When I was studying foreign languages, my teachers kept saying that learning proverbs is essential – both for understanding native speakers and their puns (for example, in headlines and titles) and for sounding natural when speaking. If you can use a Russian proverb appropriately, there's a good chance your local friends will be surprised and delighted. Let’s take a look at some of the wise words that all Russians keep in mind.
According to Russian proverbs, you should
get into the basket if you call yourself a mushroom (“назва́лся гру́здем — полеза́й в ку́зов” – nazvalsya gruzdem — polezay v kuzov, which means that if you make a claim, you should be ready to prove it),
as well as
be patient, Cossack, and you’ll become the commander (“терпи́, каза́к, атама́ном бу́дешь” – terpi kazak, atamanom budesh, as in “no pain, no gain”).
While doing so, don’t be scared, for
even if the eyes are afraid, the hands do the job (“глаза́ боя́тся, а ру́ки де́лают” – glaza boyatsa, a ruki delayut, meaning that you can handle anything).
At the same time, you definitely shouldn’t
go to another monastery with your own charter (“в чужо́й монасты́рь со свои́м уста́вом не хо́дят” – v chuzhoy monastyr' so svoim ustavom ne khodyat, as in “when in Rome, do as the Romans do”)
make an elephant out of a fly (“не делай из мухи слонa” – ne delai iz mukhi slona, which is equivalent to “don't make a mountain out of a molehill”).
However, know that
you can’t spoil your porridge with butter (“ка́шу ма́слом не испо́ртишь” – kashu maslom ne isportish)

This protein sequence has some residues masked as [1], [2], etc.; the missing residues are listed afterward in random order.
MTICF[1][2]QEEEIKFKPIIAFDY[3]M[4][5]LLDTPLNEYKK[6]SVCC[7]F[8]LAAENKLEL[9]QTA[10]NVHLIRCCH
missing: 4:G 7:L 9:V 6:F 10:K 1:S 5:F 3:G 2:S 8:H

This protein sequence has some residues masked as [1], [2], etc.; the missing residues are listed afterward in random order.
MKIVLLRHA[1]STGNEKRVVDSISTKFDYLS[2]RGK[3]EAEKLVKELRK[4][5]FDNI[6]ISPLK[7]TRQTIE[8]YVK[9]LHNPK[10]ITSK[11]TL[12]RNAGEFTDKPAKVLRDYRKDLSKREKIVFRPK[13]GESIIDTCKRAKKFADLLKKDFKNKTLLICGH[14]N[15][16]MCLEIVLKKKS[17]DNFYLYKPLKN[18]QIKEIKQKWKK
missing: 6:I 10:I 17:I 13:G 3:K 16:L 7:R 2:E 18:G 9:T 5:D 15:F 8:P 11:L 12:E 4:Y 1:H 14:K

because you obviously can’t ruin a good thing with another good thing. If you somehow manage to, remember that it’s only your first attempt, and
the first pancake is always a blob (“пе́рвый блин всегда́ ко́мом” – pervyy blin vsegda komom).
all’s well that ends well (“всё хорошо́, что хорошо́ конча́ется” – vsyo khorosho, chto khorosho konchayetsa).
All you have to do is keep trying, as
you can’t pull a fish out of a pond without some effort (“без труда́ не вы́тащишь и ры́бку из пруда́” – bez truda ne vytaschish y rybku iz pruda).
Although if you’re tired, don’t hesitate to relax for a while, because
work is not a wolf, it won’t run away to the forest (“работа не волк – в лес не убежит” – rabota ne volk – v les ne ubezhit).
Don’t give up, and one day
a celebration will be on your street, too (“бу́дет и на на́шей у́лице пра́здник” – budet i na nashey ulitse prazdnik, meaning that one day we’ll be lucky too).
your tongue will take you as far as Kiev (“язы́к до Кие́ва доведёт” – yazyk do Kieva dovedyot),
so don’t be afraid to ask for information and keep studying. As they say,
live for a century — learn for a century (“век живи́ — век учи́сь” – vek zhivi — vek uchis').
You can find some more fun sayings here.